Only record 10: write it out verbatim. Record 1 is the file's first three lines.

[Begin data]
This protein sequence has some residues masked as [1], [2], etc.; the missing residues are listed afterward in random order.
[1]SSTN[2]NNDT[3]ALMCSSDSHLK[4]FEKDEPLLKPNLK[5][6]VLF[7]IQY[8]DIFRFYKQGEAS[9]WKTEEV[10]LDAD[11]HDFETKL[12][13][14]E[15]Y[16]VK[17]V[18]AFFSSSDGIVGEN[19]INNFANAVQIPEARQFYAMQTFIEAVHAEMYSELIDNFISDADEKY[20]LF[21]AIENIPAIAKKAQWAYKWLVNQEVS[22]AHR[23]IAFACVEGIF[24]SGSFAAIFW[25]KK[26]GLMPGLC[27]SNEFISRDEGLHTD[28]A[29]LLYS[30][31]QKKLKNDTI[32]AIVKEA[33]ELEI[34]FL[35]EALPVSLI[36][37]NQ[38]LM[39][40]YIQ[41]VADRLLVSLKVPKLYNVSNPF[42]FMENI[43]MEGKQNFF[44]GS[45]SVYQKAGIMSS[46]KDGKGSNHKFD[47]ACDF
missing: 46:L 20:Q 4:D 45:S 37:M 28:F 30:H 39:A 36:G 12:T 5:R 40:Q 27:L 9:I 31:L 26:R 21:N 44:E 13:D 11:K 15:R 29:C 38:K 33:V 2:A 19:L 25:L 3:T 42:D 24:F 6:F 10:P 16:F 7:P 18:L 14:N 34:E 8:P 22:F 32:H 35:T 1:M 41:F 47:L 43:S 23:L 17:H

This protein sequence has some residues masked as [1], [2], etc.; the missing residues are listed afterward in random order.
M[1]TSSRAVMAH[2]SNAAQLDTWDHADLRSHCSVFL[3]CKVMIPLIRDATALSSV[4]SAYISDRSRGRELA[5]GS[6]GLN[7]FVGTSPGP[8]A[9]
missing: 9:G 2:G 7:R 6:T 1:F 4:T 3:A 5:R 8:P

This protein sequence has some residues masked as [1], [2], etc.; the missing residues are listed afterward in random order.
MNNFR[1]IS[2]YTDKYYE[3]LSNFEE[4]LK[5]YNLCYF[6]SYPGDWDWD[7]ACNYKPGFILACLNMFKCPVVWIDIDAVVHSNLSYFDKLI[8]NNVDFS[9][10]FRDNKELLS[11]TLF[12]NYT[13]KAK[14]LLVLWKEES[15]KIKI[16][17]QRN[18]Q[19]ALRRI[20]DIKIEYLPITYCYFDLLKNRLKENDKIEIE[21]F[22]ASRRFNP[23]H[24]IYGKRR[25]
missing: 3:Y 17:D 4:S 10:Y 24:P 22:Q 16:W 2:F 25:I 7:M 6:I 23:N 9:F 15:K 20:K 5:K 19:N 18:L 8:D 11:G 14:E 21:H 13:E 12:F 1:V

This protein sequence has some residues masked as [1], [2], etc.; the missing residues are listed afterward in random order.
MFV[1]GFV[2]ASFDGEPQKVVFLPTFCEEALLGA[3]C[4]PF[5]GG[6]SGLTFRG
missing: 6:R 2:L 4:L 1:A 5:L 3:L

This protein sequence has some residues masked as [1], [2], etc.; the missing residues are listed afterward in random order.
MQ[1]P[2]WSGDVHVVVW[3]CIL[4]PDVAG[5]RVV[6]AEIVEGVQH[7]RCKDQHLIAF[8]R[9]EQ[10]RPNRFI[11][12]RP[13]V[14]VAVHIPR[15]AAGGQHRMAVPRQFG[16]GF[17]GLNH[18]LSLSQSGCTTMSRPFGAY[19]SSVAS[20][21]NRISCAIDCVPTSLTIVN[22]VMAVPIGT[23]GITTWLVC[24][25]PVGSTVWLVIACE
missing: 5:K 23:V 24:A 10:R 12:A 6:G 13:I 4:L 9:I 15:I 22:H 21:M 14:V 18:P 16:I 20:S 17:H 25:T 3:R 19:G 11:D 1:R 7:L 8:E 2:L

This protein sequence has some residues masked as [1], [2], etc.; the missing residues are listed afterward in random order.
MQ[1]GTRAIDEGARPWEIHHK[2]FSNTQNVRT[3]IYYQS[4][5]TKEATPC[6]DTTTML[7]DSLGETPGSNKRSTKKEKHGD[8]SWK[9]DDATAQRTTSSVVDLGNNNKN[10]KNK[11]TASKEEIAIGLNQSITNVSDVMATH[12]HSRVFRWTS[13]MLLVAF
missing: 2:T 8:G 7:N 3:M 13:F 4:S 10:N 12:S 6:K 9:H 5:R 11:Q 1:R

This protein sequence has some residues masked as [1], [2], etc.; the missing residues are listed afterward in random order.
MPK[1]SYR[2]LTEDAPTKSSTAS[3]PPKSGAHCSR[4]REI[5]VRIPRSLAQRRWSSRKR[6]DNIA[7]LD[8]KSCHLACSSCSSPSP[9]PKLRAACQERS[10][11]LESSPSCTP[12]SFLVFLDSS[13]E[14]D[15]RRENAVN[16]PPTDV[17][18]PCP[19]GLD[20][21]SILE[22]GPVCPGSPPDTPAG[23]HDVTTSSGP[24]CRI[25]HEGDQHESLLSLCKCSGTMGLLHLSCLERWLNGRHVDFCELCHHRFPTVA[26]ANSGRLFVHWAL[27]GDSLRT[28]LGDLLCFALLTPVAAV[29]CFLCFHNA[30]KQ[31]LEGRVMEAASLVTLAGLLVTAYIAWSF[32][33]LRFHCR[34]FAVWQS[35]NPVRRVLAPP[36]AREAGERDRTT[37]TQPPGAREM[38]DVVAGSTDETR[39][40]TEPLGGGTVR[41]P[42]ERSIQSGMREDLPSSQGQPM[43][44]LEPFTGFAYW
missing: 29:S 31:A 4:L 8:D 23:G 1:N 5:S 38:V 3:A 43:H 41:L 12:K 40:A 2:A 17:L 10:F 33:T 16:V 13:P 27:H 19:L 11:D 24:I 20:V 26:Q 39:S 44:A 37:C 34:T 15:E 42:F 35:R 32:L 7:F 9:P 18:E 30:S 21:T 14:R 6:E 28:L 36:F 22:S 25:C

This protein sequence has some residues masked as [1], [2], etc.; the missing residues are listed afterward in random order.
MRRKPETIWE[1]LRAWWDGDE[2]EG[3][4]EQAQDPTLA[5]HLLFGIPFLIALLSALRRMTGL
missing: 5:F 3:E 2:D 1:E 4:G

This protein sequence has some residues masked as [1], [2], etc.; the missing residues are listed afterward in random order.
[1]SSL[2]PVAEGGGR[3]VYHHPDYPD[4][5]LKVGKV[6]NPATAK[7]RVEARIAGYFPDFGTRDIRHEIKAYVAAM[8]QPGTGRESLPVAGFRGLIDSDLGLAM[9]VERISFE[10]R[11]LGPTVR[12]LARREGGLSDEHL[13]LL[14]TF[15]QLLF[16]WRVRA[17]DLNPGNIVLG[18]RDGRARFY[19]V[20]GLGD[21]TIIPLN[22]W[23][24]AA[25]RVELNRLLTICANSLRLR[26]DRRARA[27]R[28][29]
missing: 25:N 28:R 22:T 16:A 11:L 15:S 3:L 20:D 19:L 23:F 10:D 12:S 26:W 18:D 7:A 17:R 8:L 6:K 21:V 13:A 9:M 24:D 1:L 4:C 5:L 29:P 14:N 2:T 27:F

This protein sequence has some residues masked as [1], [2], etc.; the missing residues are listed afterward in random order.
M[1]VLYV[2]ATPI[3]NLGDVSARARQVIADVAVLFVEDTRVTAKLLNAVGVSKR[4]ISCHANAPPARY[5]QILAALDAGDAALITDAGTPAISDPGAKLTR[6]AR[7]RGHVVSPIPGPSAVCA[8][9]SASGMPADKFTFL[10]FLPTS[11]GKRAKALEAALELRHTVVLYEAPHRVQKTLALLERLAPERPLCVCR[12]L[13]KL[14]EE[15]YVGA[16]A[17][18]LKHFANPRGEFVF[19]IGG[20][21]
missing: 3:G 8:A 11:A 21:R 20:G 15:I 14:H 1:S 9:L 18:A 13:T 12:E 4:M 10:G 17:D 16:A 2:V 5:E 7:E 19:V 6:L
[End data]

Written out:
This protein sequence has some residues masked as [1], [2], etc.; the missing residues are listed afterward in random order.
M[1]VLYV[2]ATPI[3]NLGDVSARARQVIADVAVLFVEDTRVTAKLLNAVGVSKR[4]ISCHANAPPARY[5]QILAALDAGDAALITDAGTPAISDPGAKLTR[6]AR[7]RGHVVSPIPGPSAVCA[8][9]SASGMPADKFTFL[10]FLPTS[11]GKRAKALEAALELRHTVVLYEAPHRVQKTLALLERLAPERPLCVCR[12]L[13]KL[14]EE[15]YVGA[16]A[17][18]LKHFANPRGEFVF[19]IGG[20][21]
missing: 3:G 8:A 11:A 21:R 20:G 15:I 14:H 1:S 9:L 18:A 13:T 12:E 4:M 10:G 17:D 16:A 2:V 5:E 7:E 19:V 6:L